No. That is not how it works. The truth is that the smaller provider pays the larger provider, no matter which direction the traffic flows. Some companies, like Netflix, are nice enough to not use their size as an excuse to charge people -- they offer free peering at internet exchanges. Other companies are maximally greedy.
That's not how it works, either. A peering arrangement is an interconnection between two providers in which neither pays the other for traffic. Verizon would like to change this model and receive payment.
They are the entity in this arrangement that has actively encouraged assymetric use of the net by offering assymeteric service.
This is half true. Verizon is selling asymmetric services (although they are changing most FiOS plans to symmetric).
What is not true is that asymmetric connections encourages asymmetric usage. It's the other way around, and has been since the days of dialup.
It's not just Level3 (not Layer 3), it's also Alternet and possibly others. Peering has gotten tough. It's supposed to be hey, let's connect our stuff together because I want to send you a bunch of stuff and you want to send me a bunch of stuff and we both win. The Internet has evolved and that has resulted in asymmetric traffic flows where one party carries more (sometimes far more) of the burden than the other, but the cost models have remained the same.
In Verizon's mind, they receive no benefit from increasing peering capacity in cases where they receive far more traffic than they can send. They forgot one thing, though; their residential customers. They are the ones who need the additional capacity, and without it their service will continue to degrade.
It is also possible the the VPN packets are transiting a different upstream peer from Verizon and bypassing the peering bottleneck at issue. Assuming that Verizon is performing inspection of packets and throttling only Netflix packets is quite a leap.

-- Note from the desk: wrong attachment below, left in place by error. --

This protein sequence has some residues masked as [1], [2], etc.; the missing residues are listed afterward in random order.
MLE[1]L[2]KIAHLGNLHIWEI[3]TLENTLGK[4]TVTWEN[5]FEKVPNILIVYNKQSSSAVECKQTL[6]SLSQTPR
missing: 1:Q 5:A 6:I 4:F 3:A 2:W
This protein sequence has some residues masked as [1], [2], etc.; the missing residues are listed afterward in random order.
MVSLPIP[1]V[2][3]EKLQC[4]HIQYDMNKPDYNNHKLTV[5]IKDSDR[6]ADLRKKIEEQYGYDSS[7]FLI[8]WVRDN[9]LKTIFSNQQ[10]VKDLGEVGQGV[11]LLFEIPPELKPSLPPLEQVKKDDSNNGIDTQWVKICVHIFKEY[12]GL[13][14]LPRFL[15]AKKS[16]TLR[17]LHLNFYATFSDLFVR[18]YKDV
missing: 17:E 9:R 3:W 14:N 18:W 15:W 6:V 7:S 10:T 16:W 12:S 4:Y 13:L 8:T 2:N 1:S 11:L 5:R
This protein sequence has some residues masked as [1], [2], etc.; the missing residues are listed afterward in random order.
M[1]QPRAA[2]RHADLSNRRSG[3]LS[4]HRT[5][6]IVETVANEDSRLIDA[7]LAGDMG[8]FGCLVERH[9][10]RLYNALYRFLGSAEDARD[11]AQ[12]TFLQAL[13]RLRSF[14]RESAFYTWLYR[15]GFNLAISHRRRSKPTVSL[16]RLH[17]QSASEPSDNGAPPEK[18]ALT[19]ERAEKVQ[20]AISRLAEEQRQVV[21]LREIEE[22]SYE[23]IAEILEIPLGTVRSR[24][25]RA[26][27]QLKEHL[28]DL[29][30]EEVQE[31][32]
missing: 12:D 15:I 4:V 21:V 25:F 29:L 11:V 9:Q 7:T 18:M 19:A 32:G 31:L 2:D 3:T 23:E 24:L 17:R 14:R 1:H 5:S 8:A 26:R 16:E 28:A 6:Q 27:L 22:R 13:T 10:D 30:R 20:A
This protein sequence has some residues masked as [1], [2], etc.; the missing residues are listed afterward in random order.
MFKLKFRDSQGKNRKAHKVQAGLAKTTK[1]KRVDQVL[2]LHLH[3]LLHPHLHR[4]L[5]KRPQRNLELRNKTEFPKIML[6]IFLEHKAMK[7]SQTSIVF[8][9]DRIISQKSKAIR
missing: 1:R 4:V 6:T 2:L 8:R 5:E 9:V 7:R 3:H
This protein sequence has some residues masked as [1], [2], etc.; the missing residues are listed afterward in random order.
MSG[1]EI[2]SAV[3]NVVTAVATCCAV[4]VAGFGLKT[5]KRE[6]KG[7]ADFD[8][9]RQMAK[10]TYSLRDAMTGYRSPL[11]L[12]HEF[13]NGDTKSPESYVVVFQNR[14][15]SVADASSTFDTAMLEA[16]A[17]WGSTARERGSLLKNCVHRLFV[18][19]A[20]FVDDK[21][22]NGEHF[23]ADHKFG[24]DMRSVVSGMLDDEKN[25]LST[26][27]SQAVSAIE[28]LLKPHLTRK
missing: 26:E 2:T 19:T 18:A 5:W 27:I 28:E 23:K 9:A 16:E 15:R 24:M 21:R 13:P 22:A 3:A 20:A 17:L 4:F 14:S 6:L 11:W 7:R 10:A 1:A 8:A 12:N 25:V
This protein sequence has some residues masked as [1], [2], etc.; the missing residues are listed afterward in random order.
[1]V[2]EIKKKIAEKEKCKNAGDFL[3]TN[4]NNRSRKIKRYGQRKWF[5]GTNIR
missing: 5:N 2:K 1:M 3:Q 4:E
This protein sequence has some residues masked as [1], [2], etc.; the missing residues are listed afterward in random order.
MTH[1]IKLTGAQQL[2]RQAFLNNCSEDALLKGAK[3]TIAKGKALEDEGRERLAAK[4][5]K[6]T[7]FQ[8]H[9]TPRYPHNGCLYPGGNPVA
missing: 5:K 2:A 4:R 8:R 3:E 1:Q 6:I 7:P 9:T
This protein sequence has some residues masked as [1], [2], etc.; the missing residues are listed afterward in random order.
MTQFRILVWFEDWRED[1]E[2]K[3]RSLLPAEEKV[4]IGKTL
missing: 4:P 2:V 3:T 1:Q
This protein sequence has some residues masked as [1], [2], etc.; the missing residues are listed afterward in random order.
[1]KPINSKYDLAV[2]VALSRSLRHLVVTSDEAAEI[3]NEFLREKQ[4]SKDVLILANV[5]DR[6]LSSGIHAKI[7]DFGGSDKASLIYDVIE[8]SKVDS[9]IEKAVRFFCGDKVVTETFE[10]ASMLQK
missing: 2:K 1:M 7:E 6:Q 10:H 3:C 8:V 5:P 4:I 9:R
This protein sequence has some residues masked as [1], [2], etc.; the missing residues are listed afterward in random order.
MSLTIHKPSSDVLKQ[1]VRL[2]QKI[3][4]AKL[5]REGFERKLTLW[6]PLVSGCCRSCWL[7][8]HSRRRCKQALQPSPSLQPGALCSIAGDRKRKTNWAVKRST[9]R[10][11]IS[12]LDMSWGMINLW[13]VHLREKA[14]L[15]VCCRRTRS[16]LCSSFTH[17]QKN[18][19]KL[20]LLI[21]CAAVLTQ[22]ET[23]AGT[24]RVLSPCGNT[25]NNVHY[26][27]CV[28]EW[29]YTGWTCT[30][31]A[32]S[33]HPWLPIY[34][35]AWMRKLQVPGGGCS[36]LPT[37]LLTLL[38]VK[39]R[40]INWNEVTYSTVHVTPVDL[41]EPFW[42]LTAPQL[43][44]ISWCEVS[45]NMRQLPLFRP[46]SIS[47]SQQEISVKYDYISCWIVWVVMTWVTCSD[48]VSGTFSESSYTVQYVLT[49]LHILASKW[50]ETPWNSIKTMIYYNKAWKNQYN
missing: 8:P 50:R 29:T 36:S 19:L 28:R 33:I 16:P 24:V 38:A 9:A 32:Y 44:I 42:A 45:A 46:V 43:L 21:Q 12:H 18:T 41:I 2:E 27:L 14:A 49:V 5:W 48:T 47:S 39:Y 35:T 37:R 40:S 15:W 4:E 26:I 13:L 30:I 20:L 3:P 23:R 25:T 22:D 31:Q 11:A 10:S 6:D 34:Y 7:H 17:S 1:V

This is exactly what's happening. I do the same thing for a specific server I use. Standard routing via FiOS results in consistent 1mb download speeds. I set up a GRE tunnel to my VPS host and I get consistent 10mb download speeds. The culprit appears to be a shitty peering connection between so-4-1-0-0.LAX01-BB-RTR1.verizon-gni.net (22.214.171.124) and 0.ae2.XL3.CHI13.ALTER.NET (126.96.36.199).
No, it doesn't impress me but for different reasons.
Surviving a typhoon on the surface is none trivial for any vessel of any size. Waves are no fun at all during a storm of that size. I think you underestimate how well the equipment in the steel container would have to be hardened. Its not unusual to suddenly fall a hundred feet or more, only to smack into water which is rapidly raising as you run into it. Imagine repeatedly being dropped from 100 feet or more into a pool for hours on end. Thats what being in a hurricane is like. Unless you're an experience engineer, I doubt you'd make something that survived without several tries.
On the other hand, for a submersible? Meh, not impressive. Dive below and it gets calm fairly quickly. The surface waves of a storm like that don't have that great of an effect on the ocean bottom at sufficient depth. The direct effects of the waves themselves end at about one half the wave length below the wave troughs. Indirect effects are probably worse though, and those can extend down to 300-400 feet.
If the water is deep enough and the USV can dive deep enough, its trivial to wait it out. A submarine for instance has little fear of a hurricane unless its stuck trying to get out of port because they waited too long.
It's not designed to be a submersible.